LearnDash includes a fantastically intuitive drag-and-drop course builder, that allows you to quickly and easily create and organize lessons, topics, and quizzes, all on the same screen. Courses in LearnDash are structured in a very logical hierarchy - a course has one or more lessons, and each lesson can have one or more topics. What’s really cool is that quizzes can be part of a course, lesson, or topic, so no matter what type of course you’re creating, you’ll be able to do it in LearnDash.
All LearnDash specific options include inline help, so if you’re ever unsure what an option does, you just have to click on the corresponding question mark to find out. Although, while the vast majority of the help text is really useful, I found a couple that didn’t offer much explanation. For example, the help text for the “Lesson Materials” field is just “Options for Lesson materials”, so there’s definitely some room for improvement there.
While on the surface LearnDash’s admin area is very simple and easy to use, it also provides a surprising amount of customization. A great example of this is how you can make specific lessons within a course become available on a certain date, while leaving other courses always available. Many other learning management systems have this setting for the entire course, so either all or none of the lessons are date restricted.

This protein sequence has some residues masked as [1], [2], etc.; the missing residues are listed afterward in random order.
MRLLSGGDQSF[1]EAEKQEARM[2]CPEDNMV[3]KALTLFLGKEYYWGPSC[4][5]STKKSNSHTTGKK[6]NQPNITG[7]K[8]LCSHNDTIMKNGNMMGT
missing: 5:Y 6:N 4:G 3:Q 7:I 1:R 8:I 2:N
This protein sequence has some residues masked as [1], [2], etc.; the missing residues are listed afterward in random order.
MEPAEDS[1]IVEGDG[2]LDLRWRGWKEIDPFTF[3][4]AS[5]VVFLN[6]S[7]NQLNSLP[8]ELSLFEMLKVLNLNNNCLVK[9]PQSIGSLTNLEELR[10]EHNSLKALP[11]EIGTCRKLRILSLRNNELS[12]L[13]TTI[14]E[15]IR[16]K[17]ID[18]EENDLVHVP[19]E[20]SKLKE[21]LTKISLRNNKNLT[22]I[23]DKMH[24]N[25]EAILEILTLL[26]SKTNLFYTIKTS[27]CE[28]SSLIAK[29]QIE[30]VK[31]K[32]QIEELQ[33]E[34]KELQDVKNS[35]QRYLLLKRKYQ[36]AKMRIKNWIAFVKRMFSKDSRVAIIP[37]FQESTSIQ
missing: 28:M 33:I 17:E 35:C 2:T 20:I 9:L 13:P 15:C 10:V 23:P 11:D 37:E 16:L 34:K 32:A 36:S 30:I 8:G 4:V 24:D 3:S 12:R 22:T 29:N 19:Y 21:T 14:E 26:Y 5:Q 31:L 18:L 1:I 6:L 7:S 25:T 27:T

LearnDash is easily one of the best Learning Management Systems available today. Building it as a WordPress plugin rather than a stand alone application was a great choice by the developers, as it makes it a breeze to install, setup and use. It also means you have access to the massive WordPress plugin directory, and can make use of the multitude of WordPress hosing providers.
As I’ve already mentioned, LearnDash’s drag-and-drop course builder is amazing, and is enough to recommend LearnDash on its own. Of course there’s much more to LearnDash than just the course builder, and it has all the features you’d expect from an LMS.
If you’re on a very tight budget, LearnDash may not be for you, as although it’s by no means expensive, you’ll likely end up spending $200 - $400 / year depending on which package and add ons you choose. If that is beyond your budget you may want to look into a free LMS like Moodle, however, LearnDash is as fantastic option, and is definitely worth the price.